While Cubs plan Wrigley celebration, Jason Heyward is on to new season and off to good start

While Cubs plan Wrigley celebration, Jason Heyward is on to new season and off to good start

MILWAUKEE – Jason Heyward projected an all-business vibe on Sunday morning when reporters gathered around his locker inside Miller Park’s visiting clubhouse. Win or lose, Heyward is always accessible, polite and thoughtful, qualities that help insulate him from the pressure of having the biggest contract in franchise history.

Even at the end of the worst offensive season of his career, Heyward had enough clout to call that team meeting inside a Progressive Field weight room and refocus the Cubs in Game 7, though he hasn’t really felt like reliving his rain-delay speech: “It’s fine, but it’s on to this season.”

Heyward’s in-the-moment attitude also knocked down a softball question about what he’s looking forward to during Monday night’s banner-raising ceremony at Wrigley Field.   

“Um, what’s our record right now?” Heyward said. “Winning two series on a road trip.”

So much for feeling the hangover or looking ahead or getting distracted: One week into defending their World Series title, the Cubs are 4-2 with two walk-off losses, heading home for the 102nd opener at their iconic ballpark and a Wednesday night ceremony where they will get their championship rings.    

There are several reasons why the 2017 Cubs might be a better team on paper. But this 7-4 win over the Milwaukee Brewers highlighted how Heyward – now hitting .333 with an .820 OPS in an admittedly small sample size – could be so much more than a good clubhouse guy and a defensive wizard in right field.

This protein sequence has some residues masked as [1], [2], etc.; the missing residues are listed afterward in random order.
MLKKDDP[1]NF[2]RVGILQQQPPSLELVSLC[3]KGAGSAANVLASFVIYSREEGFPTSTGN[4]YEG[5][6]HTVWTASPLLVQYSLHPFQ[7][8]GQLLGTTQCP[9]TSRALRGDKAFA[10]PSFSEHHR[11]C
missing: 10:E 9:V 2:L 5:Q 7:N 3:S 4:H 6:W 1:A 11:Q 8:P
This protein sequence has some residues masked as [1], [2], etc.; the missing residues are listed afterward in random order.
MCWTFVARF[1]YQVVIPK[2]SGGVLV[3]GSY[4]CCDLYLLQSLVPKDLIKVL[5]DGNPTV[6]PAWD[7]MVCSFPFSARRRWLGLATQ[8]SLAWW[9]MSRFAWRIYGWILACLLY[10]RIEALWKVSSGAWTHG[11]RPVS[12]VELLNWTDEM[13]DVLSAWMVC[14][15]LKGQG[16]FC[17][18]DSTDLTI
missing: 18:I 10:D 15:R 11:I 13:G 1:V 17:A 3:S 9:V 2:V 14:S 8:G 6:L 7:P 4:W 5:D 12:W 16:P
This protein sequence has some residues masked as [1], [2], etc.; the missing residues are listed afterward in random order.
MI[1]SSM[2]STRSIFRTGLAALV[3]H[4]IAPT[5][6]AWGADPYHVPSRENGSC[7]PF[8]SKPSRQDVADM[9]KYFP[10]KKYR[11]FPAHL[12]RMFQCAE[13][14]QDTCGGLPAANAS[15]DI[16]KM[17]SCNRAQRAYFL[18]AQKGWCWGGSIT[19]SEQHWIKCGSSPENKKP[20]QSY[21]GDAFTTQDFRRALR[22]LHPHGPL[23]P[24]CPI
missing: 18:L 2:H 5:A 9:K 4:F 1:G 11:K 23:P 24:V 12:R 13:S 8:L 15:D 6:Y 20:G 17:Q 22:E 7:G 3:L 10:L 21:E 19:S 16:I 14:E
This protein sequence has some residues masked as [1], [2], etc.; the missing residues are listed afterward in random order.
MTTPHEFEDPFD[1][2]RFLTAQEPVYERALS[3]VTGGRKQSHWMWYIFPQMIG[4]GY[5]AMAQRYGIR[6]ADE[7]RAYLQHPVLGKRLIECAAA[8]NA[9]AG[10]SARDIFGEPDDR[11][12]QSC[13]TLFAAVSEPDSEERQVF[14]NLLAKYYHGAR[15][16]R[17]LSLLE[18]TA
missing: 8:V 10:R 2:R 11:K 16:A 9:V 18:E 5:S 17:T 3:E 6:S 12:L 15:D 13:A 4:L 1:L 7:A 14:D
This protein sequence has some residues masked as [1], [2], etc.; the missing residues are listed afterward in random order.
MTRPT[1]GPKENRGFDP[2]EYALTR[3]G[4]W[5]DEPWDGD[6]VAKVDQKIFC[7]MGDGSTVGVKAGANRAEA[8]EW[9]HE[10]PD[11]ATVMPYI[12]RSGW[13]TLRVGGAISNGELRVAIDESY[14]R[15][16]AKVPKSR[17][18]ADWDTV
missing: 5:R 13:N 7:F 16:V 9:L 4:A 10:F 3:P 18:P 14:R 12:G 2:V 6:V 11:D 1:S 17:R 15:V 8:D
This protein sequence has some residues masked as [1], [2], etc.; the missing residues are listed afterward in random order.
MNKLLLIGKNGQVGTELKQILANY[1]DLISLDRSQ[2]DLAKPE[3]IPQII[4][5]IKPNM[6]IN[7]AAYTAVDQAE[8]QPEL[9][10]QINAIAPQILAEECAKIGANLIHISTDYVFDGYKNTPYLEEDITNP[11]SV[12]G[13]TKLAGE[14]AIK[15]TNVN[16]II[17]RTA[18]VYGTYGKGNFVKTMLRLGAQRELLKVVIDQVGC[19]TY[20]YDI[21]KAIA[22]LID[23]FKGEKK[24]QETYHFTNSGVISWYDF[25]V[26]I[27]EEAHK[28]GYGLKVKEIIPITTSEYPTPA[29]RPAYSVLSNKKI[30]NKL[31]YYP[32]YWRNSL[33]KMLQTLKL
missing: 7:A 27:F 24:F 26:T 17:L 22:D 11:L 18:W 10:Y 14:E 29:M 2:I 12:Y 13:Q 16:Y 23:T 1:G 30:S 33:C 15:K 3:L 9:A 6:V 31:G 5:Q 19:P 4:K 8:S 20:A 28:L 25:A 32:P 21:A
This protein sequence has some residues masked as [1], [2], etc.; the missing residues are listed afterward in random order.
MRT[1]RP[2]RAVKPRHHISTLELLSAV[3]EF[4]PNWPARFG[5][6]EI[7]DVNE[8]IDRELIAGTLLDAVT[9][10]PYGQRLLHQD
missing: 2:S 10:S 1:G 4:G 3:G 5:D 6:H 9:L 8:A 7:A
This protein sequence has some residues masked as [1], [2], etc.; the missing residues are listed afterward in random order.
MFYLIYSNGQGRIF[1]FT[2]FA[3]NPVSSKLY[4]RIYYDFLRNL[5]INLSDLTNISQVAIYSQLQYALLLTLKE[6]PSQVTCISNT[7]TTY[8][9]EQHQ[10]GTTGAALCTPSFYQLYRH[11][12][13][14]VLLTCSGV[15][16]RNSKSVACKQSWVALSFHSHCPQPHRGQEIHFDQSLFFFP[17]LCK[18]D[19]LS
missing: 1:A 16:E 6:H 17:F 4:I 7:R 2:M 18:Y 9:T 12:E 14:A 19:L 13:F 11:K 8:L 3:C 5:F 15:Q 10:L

“The reaction we got after winning it all last year, I don’t think I’ll ever be able to see that again in any sport,” All-Star first baseman Anthony Rizzo said. “It’s images you’ll never forget, memories you’ll never forget. Tomorrow will be no different. People are going to be excited for that banner to go up.

“We’re excited about it, too, but everyone wants us to repeat, so we got to focus on winning today and then tomorrow.”

Heyward helped set the tone when the Cubs jumped Zach Davies in the first inning, blasting a two-run triple into right-center field and giving Jake Arrieta a 4-0 lead before he threw his first pitch.

Heyward’s 2-for-5 might have been a 5-for-5 cycle if: Ryan Braun hadn’t made a diving catch in the left-center field gap in the second inning; second baseman Jonathan Villar hadn’t made a diving stop to his left in the fifth inning; and Keon Broxton hadn’t made a leaping catch at the center-field wall in the ninth inning.    

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Heyward, a four-time Gold Glove winner, tipped his helmet to Broxton as he ran toward second base.

“Yeah, it was a good play,” Heyward deadpanned.

After a year of bad luck, bad timing and bad rhythm – at least from an offensive point of view – the Cubs watched Heyward break down his swing at the team’s Arizona complex and expect to see the returns on their $184 million investment. 

“I’m relaxed up there, not thinking a whole lot,” Heyward said. “Just really trying to focus on what the pitcher’s going to do, how they’re going to attack you, that kind of stuff. Not thinking about the swing or anything like that. It’s just where you need to be.

“Be aggressive in the strike zone. But be on time, be relaxed and go up there one pitch at a time, one at-bat at a time, the same stuff (for) anybody. Let the game take care of itself.”

Imagine how intimidating this lineup could be if Heyward resembles more of the guy who hit 27 homers for the Atlanta Braves in 2012, which became the template for his new/old swing. Heyward has already seen the blueprint for the championship rings, suggesting the Cubs feature the team’s 2016 logo when asked for his input during the design phase.  

“I don’t know how much I’ll have it on,” Heyward said. “It kind of goes without being said in Chicago, which is really cool, and for the majority of baseball fans around the world, so I don’t know how much I’ll wear it. I know I’ll cherish it and probably look at it a lot.